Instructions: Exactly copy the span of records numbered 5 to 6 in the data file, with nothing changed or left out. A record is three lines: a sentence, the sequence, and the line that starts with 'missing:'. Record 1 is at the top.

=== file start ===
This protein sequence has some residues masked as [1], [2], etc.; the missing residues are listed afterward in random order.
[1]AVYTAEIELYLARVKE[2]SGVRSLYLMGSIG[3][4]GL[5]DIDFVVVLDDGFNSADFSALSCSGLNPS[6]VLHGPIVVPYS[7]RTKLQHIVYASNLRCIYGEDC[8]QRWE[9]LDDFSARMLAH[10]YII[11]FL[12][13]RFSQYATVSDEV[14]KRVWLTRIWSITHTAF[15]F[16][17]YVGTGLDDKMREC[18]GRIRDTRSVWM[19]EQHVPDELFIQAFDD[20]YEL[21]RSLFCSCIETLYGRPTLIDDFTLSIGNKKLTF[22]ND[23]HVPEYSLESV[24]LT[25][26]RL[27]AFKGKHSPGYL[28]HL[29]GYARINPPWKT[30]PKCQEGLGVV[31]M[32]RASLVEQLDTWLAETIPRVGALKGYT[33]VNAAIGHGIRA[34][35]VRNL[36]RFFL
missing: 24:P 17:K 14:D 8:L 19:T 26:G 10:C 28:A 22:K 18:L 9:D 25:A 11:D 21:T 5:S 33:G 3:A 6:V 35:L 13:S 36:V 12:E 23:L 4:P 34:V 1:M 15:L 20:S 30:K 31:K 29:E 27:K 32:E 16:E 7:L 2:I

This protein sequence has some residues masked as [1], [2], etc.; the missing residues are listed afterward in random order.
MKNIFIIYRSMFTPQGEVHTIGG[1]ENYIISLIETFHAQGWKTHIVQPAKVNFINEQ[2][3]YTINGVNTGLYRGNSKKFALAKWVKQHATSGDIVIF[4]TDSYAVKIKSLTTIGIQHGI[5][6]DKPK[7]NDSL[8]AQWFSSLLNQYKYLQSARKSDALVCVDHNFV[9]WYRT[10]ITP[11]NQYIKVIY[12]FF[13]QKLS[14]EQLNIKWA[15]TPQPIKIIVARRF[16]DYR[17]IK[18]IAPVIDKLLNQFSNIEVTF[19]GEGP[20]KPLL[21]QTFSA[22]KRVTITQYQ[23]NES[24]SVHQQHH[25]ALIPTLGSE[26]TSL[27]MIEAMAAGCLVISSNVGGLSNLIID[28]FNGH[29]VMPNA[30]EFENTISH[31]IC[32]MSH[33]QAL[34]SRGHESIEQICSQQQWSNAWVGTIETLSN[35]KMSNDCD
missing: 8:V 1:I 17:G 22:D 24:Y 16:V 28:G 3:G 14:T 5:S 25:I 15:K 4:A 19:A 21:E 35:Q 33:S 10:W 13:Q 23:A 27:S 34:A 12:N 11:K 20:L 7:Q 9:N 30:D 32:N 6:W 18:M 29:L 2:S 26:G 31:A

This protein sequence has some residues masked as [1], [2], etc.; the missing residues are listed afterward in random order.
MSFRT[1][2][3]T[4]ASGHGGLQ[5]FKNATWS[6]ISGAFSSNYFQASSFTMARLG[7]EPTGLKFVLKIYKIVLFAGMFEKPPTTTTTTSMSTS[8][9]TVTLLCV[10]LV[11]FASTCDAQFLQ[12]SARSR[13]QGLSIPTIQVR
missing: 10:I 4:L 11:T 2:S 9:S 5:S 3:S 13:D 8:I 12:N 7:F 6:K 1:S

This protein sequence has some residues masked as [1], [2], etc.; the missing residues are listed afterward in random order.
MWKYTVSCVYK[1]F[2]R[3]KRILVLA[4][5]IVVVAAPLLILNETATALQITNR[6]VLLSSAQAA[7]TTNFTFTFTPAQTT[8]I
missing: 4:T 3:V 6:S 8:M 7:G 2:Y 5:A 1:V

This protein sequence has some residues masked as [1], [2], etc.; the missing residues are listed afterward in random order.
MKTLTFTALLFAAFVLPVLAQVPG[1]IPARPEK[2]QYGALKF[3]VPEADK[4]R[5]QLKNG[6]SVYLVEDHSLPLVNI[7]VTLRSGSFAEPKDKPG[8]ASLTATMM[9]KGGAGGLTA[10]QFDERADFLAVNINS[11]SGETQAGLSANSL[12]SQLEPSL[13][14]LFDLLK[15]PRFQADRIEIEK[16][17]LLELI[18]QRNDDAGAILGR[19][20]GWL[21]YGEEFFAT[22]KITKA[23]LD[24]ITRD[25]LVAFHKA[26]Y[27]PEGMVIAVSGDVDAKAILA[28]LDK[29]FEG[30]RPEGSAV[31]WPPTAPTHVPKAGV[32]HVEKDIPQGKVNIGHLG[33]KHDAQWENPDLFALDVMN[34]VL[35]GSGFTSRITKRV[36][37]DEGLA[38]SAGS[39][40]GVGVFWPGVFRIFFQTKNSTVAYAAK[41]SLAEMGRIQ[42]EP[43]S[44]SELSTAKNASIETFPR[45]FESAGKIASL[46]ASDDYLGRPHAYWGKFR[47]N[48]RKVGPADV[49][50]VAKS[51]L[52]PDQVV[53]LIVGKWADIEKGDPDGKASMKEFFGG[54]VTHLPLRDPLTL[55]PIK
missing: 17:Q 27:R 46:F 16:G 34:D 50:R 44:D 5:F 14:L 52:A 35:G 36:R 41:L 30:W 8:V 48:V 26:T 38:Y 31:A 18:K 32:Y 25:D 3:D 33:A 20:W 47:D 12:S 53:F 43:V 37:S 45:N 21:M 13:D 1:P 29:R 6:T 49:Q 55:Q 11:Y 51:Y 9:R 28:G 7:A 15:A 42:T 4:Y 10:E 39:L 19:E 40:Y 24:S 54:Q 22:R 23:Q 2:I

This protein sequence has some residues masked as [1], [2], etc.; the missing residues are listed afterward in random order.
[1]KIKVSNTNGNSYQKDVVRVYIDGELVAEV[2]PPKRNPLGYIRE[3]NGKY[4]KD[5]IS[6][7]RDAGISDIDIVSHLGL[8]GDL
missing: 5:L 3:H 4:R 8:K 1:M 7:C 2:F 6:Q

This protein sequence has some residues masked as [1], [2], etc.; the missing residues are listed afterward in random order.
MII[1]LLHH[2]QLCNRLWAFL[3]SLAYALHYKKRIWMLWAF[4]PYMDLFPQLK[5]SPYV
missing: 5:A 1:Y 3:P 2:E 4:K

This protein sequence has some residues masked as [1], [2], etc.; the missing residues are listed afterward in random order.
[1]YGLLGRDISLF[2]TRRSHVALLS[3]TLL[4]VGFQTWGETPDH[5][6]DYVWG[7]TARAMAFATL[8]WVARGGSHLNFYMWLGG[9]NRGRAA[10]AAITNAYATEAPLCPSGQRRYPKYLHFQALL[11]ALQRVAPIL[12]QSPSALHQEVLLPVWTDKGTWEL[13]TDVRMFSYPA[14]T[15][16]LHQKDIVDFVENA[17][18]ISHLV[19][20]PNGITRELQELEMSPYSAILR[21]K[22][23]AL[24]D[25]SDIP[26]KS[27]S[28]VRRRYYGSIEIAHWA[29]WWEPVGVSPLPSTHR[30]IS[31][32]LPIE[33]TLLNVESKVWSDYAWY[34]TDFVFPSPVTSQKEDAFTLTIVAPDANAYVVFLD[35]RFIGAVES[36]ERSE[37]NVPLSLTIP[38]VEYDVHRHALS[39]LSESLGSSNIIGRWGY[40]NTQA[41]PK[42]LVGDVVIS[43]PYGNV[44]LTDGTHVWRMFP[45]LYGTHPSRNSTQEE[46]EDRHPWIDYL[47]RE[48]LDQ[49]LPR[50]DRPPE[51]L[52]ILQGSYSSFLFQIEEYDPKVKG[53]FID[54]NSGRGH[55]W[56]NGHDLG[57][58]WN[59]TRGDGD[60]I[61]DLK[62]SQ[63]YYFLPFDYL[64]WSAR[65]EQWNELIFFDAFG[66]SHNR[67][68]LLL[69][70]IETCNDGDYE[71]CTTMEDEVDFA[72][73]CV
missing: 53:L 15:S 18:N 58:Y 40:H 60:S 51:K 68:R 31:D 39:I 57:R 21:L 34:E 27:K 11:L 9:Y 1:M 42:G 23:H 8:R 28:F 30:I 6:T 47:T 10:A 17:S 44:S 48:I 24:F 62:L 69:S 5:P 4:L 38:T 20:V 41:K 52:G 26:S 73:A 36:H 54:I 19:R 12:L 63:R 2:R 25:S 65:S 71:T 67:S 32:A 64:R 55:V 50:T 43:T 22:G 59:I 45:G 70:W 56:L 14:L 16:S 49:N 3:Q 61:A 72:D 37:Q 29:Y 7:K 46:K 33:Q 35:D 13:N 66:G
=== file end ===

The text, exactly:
This protein sequence has some residues masked as [1], [2], etc.; the missing residues are listed afterward in random order.
MKTLTFTALLFAAFVLPVLAQVPG[1]IPARPEK[2]QYGALKF[3]VPEADK[4]R[5]QLKNG[6]SVYLVEDHSLPLVNI[7]VTLRSGSFAEPKDKPG[8]ASLTATMM[9]KGGAGGLTA[10]QFDERADFLAVNINS[11]SGETQAGLSANSL[12]SQLEPSL[13][14]LFDLLK[15]PRFQADRIEIEK[16][17]LLELI[18]QRNDDAGAILGR[19][20]GWL[21]YGEEFFAT[22]KITKA[23]LD[24]ITRD[25]LVAFHKA[26]Y[27]PEGMVIAVSGDVDAKAILA[28]LDK[29]FEG[30]RPEGSAV[31]WPPTAPTHVPKAGV[32]HVEKDIPQGKVNIGHLG[33]KHDAQWENPDLFALDVMN[34]VL[35]GSGFTSRITKRV[36][37]DEGLA[38]SAGS[39][40]GVGVFWPGVFRIFFQTKNSTVAYAAK[41]SLAEMGRIQ[42]EP[43]S[44]SELSTAKNASIETFPR[45]FESAGKIASL[46]ASDDYLGRPHAYWGKFR[47]N[48]RKVGPADV[49][50]VAKS[51]L[52]PDQVV[53]LIVGKWADIEKGDPDGKASMKEFFGG[54]VTHLPLRDPLTL[55]PIK
missing: 17:Q 27:R 46:F 16:G 34:D 50:R 44:D 5:F 14:L 52:A 35:G 36:R 41:L 30:W 8:V 48:V 26:T 38:Y 31:A 18:K 32:Y 25:D 3:D 33:A 20:W 47:D 12:S 53:F 43:V 37:S 45:N 21:M 13:D 1:P 29:R 6:T 49:Q 55:Q 11:Y 51:Y 9:R 28:G 7:A 15:A 42:T 4:Y 10:E 39:L 19:E 40:Y 24:S 54:Q 22:R 23:Q 2:I

This protein sequence has some residues masked as [1], [2], etc.; the missing residues are listed afterward in random order.
[1]KIKVSNTNGNSYQKDVVRVYIDGELVAEV[2]PPKRNPLGYIRE[3]NGKY[4]KD[5]IS[6][7]RDAGISDIDIVSHLGL[8]GDL
missing: 5:L 3:H 4:R 8:K 1:M 7:C 2:F 6:Q